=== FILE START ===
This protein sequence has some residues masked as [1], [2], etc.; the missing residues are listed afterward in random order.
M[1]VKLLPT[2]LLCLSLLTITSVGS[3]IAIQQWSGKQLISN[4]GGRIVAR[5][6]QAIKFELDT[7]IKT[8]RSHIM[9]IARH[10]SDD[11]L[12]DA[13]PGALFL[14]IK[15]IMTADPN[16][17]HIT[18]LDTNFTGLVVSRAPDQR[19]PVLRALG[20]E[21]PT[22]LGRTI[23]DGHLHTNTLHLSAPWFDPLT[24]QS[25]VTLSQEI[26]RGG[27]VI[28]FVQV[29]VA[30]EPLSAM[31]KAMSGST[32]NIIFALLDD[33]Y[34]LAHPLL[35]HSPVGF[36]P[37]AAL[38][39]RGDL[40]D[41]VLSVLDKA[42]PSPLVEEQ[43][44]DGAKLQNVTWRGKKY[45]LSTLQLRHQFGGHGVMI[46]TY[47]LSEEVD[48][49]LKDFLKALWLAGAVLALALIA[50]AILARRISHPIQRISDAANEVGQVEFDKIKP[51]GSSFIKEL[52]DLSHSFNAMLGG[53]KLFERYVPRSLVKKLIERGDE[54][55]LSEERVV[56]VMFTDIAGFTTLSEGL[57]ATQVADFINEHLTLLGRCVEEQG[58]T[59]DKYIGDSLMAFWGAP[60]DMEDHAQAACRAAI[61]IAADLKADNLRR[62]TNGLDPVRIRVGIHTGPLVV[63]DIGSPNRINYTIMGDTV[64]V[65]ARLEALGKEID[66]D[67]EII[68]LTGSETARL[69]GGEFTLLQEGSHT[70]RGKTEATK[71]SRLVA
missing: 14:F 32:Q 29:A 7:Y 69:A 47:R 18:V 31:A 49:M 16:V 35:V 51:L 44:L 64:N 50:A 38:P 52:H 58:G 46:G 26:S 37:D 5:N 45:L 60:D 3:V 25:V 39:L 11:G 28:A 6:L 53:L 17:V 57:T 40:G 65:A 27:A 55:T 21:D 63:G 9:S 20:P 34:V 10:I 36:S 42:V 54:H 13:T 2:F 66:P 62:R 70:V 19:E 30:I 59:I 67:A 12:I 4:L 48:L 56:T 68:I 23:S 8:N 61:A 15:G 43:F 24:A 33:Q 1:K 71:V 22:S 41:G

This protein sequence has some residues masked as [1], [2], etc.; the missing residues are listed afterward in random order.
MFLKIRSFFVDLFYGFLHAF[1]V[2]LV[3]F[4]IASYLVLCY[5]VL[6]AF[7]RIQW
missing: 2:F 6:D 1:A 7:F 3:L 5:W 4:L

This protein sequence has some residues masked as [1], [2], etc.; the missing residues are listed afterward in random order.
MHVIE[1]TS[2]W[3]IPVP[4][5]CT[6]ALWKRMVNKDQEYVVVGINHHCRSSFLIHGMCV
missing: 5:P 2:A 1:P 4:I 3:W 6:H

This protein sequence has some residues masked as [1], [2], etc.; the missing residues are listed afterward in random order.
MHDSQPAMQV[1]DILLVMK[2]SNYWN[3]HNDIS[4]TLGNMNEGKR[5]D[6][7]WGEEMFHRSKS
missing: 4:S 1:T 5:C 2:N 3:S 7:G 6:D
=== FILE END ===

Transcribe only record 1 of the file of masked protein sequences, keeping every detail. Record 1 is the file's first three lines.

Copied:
This protein sequence has some residues masked as [1], [2], etc.; the missing residues are listed afterward in random order.
M[1]VKLLPT[2]LLCLSLLTITSVGS[3]IAIQQWSGKQLISN[4]GGRIVAR[5][6]QAIKFELDT[7]IKT[8]RSHIM[9]IARH[10]SDD[11]L[12]DA[13]PGALFL[14]IK[15]IMTADPN[16][17]HIT[18]LDTNFTGLVVSRAPDQR[19]PVLRALG[20]E[21]PT[22]LGRTI[23]DGHLHTNTLHLSAPWFDPLT[24]QS[25]VTLSQEI[26]RGG[27]VI[28]FVQV[29]VA[30]EPLSAM[31]KAMSGST[32]NIIFALLDD[33]Y[34]LAHPLL[35]HSPVGF[36]P[37]AAL[38][39]RGDL[40]D[41]VLSVLDKA[42]PSPLVEEQ[43][44]DGAKLQNVTWRGKKY[45]LSTLQLRHQFGGHGVMI[46]TY[47]LSEEVD[48][49]LKDFLKALWLAGAVLALALIA[50]AILARRISHPIQRISDAANEVGQVEFDKIKP[51]GSSFIKEL[52]DLSHSFNAMLGG[53]KLFERYVPRSLVKKLIERGDE[54][55]LSEERVV[56]VMFTDIAGFTTLSEGL[57]ATQVADFINEHLTLLGRCVEEQG[58]T[59]DKYIGDSLMAFWGAP[60]DMEDHAQAACRAAI[61]IAADLKADNLRR[62]TNGLDPVRIRVGIHTGPLVV[63]DIGSPNRINYTIMGDTV[64]V[65]ARLEALGKEID[66]D[67]EII[68]LTGSETARL[69]GGEFTLLQEGSHT[70]RGKTEATK[71]SRLVA
missing: 14:F 32:Q 29:A 7:Y 69:A 47:R 18:V 31:A 49:M 16:V 35:V 51:L 44:L 64:N 50:A 38:P 52:H 58:G 46:G 26:S 37:D 5:N 45:L 60:D 3:V 25:V 39:L 11:G 28:A 6:L 53:L 17:V 57:T 40:G 65:A 27:A 55:T 21:D 63:G 9:S 20:P 34:V 10:I 36:S 42:V 54:H 13:T 2:F 66:P 62:R 70:V 19:E 30:I 59:I 67:A 12:I 4:L 48:L 56:T 68:I 23:S 8:N 61:A 15:G 43:F 24:A 33:Q 1:K 71:V 22:S 41:G